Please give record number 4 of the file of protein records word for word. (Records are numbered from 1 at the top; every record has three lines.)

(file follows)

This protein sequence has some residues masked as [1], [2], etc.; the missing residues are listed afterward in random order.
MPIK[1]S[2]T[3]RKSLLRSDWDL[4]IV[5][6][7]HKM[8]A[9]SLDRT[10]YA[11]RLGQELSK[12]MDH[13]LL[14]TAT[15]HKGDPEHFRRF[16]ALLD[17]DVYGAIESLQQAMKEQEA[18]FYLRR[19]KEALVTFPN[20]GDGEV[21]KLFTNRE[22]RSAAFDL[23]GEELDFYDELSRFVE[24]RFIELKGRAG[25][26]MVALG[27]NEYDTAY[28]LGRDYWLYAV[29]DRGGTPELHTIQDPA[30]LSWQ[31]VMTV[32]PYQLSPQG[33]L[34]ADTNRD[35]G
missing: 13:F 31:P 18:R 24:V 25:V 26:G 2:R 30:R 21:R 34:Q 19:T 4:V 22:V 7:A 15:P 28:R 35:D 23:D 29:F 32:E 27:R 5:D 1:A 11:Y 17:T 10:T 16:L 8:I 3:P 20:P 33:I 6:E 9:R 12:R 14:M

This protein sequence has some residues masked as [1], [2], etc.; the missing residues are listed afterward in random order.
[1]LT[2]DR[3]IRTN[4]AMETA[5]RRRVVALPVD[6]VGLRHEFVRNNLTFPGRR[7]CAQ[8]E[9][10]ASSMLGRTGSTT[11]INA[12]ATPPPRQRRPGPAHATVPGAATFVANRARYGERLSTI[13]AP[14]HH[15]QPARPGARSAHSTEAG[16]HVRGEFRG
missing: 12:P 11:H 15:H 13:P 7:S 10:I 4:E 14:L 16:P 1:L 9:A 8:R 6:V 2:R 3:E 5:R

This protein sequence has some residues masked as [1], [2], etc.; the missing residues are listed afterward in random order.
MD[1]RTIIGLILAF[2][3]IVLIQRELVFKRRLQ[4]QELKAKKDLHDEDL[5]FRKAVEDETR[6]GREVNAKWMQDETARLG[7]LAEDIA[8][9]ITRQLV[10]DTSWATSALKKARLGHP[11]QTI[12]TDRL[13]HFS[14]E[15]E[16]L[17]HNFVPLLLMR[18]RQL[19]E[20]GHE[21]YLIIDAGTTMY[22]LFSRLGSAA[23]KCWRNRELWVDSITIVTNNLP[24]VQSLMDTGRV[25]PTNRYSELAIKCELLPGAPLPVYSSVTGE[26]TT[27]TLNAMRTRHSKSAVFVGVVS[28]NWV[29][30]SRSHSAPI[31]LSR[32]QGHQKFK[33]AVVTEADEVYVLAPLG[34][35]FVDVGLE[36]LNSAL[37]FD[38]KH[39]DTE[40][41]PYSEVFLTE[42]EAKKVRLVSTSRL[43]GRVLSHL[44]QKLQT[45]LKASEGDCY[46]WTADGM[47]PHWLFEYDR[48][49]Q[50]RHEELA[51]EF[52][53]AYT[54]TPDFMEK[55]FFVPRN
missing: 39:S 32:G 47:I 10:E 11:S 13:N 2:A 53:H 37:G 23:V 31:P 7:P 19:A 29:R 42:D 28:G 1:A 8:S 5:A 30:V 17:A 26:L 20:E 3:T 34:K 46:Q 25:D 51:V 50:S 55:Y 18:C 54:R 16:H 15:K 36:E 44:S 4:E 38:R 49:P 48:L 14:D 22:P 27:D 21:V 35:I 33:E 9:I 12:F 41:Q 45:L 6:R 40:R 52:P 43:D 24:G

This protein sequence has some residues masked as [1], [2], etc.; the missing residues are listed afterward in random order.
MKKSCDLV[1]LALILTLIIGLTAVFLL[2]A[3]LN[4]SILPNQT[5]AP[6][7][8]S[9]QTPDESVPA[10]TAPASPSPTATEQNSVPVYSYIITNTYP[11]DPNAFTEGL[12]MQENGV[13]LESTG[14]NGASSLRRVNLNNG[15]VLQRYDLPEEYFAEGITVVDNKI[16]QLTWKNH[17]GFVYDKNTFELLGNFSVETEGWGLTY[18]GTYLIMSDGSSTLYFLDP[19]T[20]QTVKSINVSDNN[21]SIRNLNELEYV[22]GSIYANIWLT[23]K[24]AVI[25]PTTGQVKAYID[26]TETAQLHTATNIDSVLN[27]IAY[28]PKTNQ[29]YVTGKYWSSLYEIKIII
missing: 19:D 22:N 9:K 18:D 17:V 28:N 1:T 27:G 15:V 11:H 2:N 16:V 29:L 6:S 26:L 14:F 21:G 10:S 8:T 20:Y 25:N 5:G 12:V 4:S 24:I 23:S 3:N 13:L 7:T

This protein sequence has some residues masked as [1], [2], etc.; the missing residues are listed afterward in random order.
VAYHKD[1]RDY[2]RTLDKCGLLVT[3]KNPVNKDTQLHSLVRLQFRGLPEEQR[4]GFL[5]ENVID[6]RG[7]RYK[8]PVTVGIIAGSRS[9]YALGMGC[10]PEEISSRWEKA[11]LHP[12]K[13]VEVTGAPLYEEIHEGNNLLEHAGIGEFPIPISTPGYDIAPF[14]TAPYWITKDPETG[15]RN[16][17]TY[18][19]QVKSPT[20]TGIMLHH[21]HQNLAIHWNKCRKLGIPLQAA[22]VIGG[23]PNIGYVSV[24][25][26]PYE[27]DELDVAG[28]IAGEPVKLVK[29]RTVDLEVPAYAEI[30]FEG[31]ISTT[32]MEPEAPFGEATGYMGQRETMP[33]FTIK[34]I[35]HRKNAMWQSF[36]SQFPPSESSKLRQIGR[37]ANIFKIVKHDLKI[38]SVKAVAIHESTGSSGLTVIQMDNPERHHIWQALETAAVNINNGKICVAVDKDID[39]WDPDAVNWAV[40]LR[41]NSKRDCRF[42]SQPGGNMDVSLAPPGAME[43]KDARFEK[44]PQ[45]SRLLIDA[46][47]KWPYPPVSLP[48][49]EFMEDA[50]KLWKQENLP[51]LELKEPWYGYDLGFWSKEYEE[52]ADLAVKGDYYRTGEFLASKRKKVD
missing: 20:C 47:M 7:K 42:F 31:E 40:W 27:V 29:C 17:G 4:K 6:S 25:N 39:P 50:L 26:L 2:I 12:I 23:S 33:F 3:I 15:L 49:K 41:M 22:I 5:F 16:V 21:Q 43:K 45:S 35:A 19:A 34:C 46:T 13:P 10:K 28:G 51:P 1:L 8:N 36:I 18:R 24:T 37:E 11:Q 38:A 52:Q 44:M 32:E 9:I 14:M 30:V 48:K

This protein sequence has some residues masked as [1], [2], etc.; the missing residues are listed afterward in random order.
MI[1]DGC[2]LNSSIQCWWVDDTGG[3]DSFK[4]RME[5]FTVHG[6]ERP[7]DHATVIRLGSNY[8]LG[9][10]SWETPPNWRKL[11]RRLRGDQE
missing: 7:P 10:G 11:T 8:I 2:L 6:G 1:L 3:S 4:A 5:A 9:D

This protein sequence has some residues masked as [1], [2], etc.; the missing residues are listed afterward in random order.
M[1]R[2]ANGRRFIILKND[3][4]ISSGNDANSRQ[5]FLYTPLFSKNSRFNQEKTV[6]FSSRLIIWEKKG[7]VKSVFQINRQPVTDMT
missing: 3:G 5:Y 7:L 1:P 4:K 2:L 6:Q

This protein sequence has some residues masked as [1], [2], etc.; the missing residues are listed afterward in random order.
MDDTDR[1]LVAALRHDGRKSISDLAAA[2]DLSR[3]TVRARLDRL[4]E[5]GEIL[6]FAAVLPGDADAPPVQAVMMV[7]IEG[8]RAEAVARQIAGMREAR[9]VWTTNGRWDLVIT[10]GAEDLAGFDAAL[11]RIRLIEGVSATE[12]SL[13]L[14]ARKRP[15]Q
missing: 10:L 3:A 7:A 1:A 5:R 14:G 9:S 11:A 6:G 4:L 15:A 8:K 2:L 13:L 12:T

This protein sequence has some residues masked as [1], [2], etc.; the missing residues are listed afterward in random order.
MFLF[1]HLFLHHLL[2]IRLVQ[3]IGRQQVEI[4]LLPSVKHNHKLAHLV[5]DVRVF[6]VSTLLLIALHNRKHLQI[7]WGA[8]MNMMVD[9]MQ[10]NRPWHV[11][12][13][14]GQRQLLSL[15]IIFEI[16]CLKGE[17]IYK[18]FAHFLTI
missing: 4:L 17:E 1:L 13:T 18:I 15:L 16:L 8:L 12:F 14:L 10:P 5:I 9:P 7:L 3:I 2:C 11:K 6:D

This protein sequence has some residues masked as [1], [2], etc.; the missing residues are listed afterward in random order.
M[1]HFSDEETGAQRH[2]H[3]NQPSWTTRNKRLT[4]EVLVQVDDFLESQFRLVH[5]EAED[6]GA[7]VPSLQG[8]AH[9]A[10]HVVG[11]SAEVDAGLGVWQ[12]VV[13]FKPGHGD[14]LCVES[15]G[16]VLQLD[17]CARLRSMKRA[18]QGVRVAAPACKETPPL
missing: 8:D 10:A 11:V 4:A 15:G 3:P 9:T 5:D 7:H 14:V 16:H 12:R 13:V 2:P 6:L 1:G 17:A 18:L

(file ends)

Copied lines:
This protein sequence has some residues masked as [1], [2], etc.; the missing residues are listed afterward in random order.
MKKSCDLV[1]LALILTLIIGLTAVFLL[2]A[3]LN[4]SILPNQT[5]AP[6][7][8]S[9]QTPDESVPA[10]TAPASPSPTATEQNSVPVYSYIITNTYP[11]DPNAFTEGL[12]MQENGV[13]LESTG[14]NGASSLRRVNLNNG[15]VLQRYDLPEEYFAEGITVVDNKI[16]QLTWKNH[17]GFVYDKNTFELLGNFSVETEGWGLTY[18]GTYLIMSDGSSTLYFLDP[19]T[20]QTVKSINVSDNN[21]SIRNLNELEYV[22]GSIYANIWLT[23]K[24]AVI[25]PTTGQVKAYID[26]TETAQLHTATNIDSVLN[27]IAY[28]PKTNQ[29]YVTGKYWSSLYEIKIII
missing: 19:D 22:N 9:K 18:D 17:V 28:N 1:T 27:G 15:V 11:H 2:N 16:V 29:L 6:S 26:L 14:F 21:G 10:S 8:T 20:Y 25:N 5:G 12:V 4:S 24:I 23:S 3:N 13:L 7:T